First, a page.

Key Reserve Player: Javier Baez is a true definition of the indispensable utility player, as he is able to play at third base, shortstop, second base, first base, and center field. Baez, once a highly regarded prospect, is now used to the setting of Major League Baseball, and is ready to make a meaningful contribution to the team. After working tirelessly to cut down on his alarming strikeout rate, Baez hit .289 in limited time last season, and also clubbed a home run in the Cubs 2015 playoff chase. His time to dazzle defensively and show off some pop in his bat has come. Although he may not be apart of the starting nine, he will garner numerous pinch hit at-bats and log innings as a defensive replacement. This is Baez’s year to audition, and he must perform at his best to ensure a spot on future Cubs rosters.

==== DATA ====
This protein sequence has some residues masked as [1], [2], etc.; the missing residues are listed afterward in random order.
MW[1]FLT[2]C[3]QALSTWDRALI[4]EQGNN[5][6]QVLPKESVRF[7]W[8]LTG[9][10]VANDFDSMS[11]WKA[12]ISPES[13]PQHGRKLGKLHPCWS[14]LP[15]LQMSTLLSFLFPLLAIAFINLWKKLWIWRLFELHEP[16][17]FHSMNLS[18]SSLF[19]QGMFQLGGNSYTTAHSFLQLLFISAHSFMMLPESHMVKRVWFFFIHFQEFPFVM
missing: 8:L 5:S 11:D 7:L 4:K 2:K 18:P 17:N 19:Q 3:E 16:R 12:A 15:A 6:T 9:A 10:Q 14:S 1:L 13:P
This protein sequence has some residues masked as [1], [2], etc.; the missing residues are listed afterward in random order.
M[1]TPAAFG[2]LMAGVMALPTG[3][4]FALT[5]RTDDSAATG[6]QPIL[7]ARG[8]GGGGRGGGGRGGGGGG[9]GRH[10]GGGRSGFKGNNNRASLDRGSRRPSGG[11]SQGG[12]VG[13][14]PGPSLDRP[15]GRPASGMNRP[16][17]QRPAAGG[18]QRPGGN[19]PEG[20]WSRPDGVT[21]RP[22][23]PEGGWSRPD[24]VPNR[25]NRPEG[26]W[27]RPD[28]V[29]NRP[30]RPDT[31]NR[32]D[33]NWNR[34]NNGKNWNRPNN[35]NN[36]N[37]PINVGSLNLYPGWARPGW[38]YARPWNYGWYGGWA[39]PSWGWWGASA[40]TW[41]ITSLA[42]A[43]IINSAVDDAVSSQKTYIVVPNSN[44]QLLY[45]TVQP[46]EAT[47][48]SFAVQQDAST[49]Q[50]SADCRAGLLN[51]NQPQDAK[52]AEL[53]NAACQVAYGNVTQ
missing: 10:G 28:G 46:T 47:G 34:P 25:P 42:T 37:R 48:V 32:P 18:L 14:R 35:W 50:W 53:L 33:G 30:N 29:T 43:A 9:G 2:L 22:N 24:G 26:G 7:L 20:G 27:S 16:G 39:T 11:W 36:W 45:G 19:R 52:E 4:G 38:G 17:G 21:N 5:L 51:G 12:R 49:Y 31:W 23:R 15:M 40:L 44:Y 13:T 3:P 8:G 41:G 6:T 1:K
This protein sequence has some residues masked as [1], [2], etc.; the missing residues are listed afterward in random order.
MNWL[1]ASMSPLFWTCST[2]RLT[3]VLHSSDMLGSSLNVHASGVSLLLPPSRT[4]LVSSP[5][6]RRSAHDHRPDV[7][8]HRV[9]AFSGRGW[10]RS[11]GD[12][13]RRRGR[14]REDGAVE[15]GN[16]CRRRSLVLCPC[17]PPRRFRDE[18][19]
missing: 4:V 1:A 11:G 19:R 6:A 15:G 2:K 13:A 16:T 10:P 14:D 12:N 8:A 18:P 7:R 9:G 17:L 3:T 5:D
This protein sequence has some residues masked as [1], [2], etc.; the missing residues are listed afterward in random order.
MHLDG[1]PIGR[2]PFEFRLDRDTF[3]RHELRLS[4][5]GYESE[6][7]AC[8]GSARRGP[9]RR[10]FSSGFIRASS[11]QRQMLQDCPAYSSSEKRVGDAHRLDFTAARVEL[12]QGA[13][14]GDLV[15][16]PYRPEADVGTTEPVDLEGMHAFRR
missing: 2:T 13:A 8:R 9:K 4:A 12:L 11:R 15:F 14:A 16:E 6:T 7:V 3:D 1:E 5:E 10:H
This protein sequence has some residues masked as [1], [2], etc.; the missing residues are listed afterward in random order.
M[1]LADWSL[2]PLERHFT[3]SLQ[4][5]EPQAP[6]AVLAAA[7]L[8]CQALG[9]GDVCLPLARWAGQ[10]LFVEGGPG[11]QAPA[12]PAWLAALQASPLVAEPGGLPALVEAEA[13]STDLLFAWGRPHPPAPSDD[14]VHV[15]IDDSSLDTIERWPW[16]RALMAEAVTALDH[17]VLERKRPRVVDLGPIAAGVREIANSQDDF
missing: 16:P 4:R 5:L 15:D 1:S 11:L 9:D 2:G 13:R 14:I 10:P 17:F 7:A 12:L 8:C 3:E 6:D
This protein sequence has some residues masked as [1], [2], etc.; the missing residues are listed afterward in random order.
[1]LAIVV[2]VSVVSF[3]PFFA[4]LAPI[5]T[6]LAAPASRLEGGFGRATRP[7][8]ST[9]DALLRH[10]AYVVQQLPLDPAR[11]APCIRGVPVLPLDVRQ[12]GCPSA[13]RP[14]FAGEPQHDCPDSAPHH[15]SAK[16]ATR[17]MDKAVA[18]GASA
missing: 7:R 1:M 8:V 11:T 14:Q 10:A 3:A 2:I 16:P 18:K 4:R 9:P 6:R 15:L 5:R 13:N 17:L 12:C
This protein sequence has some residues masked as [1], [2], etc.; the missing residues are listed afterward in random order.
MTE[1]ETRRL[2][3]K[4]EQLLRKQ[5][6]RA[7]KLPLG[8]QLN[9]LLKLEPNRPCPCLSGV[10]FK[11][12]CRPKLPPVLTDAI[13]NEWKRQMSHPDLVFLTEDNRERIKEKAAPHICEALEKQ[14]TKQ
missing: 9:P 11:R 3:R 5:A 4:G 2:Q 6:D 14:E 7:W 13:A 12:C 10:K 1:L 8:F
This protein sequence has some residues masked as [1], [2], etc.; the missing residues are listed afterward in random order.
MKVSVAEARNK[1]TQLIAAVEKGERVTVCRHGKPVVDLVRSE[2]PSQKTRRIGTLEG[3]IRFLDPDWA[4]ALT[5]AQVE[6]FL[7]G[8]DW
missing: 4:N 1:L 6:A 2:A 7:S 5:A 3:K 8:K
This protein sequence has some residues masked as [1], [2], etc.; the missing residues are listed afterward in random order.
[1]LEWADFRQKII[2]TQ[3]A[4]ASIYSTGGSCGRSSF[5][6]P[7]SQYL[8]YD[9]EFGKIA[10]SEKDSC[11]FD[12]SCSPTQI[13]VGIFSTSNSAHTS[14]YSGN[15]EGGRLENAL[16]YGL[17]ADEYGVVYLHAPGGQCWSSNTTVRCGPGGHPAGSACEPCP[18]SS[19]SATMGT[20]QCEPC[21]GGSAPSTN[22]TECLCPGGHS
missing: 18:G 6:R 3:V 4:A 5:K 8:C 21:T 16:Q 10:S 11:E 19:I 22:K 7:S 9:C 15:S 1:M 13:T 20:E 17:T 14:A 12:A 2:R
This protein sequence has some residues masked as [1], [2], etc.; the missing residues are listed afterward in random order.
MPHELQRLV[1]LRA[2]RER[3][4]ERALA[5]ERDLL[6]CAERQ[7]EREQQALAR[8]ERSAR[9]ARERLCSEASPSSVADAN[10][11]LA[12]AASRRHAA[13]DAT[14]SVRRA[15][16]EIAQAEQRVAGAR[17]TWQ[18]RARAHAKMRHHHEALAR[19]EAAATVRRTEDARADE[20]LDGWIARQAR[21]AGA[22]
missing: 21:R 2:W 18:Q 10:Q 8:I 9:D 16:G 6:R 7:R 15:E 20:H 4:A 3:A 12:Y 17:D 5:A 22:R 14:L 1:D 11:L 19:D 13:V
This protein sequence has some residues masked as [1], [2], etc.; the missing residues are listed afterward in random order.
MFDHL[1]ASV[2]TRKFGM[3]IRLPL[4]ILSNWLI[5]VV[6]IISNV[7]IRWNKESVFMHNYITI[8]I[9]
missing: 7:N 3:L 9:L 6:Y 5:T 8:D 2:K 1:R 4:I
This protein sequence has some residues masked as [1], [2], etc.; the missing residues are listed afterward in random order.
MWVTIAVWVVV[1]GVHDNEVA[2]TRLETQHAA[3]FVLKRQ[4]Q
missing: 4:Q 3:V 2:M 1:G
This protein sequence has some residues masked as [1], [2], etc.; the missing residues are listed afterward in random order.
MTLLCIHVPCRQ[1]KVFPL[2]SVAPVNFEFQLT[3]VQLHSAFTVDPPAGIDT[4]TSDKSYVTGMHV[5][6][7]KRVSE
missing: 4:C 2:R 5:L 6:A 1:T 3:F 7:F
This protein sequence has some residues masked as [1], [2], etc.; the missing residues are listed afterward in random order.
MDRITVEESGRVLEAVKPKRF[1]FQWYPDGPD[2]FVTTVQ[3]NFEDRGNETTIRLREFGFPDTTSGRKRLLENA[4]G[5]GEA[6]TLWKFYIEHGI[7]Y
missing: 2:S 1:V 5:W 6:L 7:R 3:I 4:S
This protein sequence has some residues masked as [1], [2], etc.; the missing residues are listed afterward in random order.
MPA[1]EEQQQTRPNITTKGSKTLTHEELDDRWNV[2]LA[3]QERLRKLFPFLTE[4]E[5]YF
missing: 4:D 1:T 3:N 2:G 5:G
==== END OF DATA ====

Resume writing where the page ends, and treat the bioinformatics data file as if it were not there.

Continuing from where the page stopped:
Key Rookie: 2015 was the “Year of the Rookie” for the Cubs, as they had four rookies appear in at least 100 games. 2016 is shaping up to be the “Year of the Veteran,” but late-season call-ups can add a competitive edge to the team down the stretch. Look out for Carl Edwards Jr. in September to step up in the bullpen and serve as a much-needed innings eater. Edwards was once part of the MLB’s list of Top 100 Prospects, and received some experience last season at the Major League Level. His second go at Major League action should be promising, considering that he pitched to a respectable 3.86 ERA last season in five relief appearances. He is capable of starting as well, and may be used as a spot starter in certain situations. Either way, he too is fighting for his own future, and will need to prove to Joe Maddon and the front office that he is capable of playing effectively at the next level.